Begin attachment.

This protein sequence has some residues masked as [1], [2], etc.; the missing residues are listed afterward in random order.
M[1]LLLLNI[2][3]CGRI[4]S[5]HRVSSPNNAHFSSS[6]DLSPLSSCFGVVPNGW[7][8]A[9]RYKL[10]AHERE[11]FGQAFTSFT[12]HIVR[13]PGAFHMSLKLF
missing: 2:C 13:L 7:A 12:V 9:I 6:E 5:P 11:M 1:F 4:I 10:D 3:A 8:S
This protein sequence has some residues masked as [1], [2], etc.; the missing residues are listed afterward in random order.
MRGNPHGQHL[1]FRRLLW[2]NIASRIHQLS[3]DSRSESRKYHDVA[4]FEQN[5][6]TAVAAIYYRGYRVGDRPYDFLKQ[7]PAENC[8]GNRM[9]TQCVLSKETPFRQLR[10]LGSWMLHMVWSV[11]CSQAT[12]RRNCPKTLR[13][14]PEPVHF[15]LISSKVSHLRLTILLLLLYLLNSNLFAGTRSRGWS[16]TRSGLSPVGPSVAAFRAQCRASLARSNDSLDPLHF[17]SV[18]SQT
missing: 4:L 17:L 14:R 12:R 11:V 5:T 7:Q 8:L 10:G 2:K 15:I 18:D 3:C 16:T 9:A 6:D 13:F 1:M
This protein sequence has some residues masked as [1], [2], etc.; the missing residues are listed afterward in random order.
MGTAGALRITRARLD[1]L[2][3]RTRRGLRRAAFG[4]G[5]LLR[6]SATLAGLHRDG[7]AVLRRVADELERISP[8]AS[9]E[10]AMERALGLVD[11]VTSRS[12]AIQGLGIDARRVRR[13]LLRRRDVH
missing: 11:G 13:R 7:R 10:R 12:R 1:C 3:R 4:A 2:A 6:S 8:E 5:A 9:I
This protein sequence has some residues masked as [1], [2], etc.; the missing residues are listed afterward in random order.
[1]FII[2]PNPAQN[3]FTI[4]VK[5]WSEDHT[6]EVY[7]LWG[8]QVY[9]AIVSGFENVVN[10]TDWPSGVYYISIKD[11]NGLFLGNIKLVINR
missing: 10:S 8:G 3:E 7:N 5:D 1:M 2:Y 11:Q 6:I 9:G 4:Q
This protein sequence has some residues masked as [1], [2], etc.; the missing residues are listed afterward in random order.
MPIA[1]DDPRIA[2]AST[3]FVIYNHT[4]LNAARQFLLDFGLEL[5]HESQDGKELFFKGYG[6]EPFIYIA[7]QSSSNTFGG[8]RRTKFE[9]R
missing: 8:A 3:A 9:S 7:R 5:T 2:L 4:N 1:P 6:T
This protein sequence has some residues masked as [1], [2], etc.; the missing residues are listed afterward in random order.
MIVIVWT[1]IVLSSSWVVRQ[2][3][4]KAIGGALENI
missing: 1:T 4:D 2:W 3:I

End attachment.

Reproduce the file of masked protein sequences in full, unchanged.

This protein sequence has some residues masked as [1], [2], etc.; the missing residues are listed afterward in random order.
M[1]LLLLNI[2][3]CGRI[4]S[5]HRVSSPNNAHFSSS[6]DLSPLSSCFGVVPNGW[7][8]A[9]RYKL[10]AHERE[11]FGQAFTSFT[12]HIVR[13]PGAFHMSLKLF
missing: 2:C 13:L 7:A 12:V 9:I 6:E 5:P 11:M 1:F 4:I 10:D 3:A 8:S
This protein sequence has some residues masked as [1], [2], etc.; the missing residues are listed afterward in random order.
MRGNPHGQHL[1]FRRLLW[2]NIASRIHQLS[3]DSRSESRKYHDVA[4]FEQN[5][6]TAVAAIYYRGYRVGDRPYDFLKQ[7]PAENC[8]GNRM[9]TQCVLSKETPFRQLR[10]LGSWMLHMVWSV[11]CSQAT[12]RRNCPKTLR[13][14]PEPVHF[15]LISSKVSHLRLTILLLLLYLLNSNLFAGTRSRGWS[16]TRSGLSPVGPSVAAFRAQCRASLARSNDSLDPLHF[17]SV[18]SQT
missing: 4:L 17:L 14:R 12:R 11:V 5:T 7:Q 8:L 10:G 2:K 15:I 18:D 3:C 16:T 9:A 6:D 13:F 1:M
This protein sequence has some residues masked as [1], [2], etc.; the missing residues are listed afterward in random order.
MGTAGALRITRARLD[1]L[2][3]RTRRGLRRAAFG[4]G[5]LLR[6]SATLAGLHRDG[7]AVLRRVADELERISP[8]AS[9]E[10]AMERALGLVD[11]VTSRS[12]AIQGLGIDARRVRR[13]LLRRRDVH
missing: 11:G 13:R 7:R 10:R 12:R 1:C 3:R 4:A 2:A 6:S 8:E 5:A 9:I
This protein sequence has some residues masked as [1], [2], etc.; the missing residues are listed afterward in random order.
[1]FII[2]PNPAQN[3]FTI[4]VK[5]WSEDHT[6]EVY[7]LWG[8]QVY[9]AIVSGFENVVN[10]TDWPSGVYYISIKD[11]NGLFLGNIKLVINR
missing: 10:S 8:G 3:E 7:N 5:D 1:M 2:Y 11:Q 6:I 9:G 4:Q
This protein sequence has some residues masked as [1], [2], etc.; the missing residues are listed afterward in random order.
MPIA[1]DDPRIA[2]AST[3]FVIYNHT[4]LNAARQFLLDFGLEL[5]HESQDGKELFFKGYG[6]EPFIYIA[7]QSSSNTFGG[8]RRTKFE[9]R
missing: 8:A 3:A 9:S 7:R 5:T 2:L 4:N 1:P 6:T
This protein sequence has some residues masked as [1], [2], etc.; the missing residues are listed afterward in random order.
MIVIVWT[1]IVLSSSWVVRQ[2][3][4]KAIGGALENI
missing: 1:T 4:D 2:W 3:I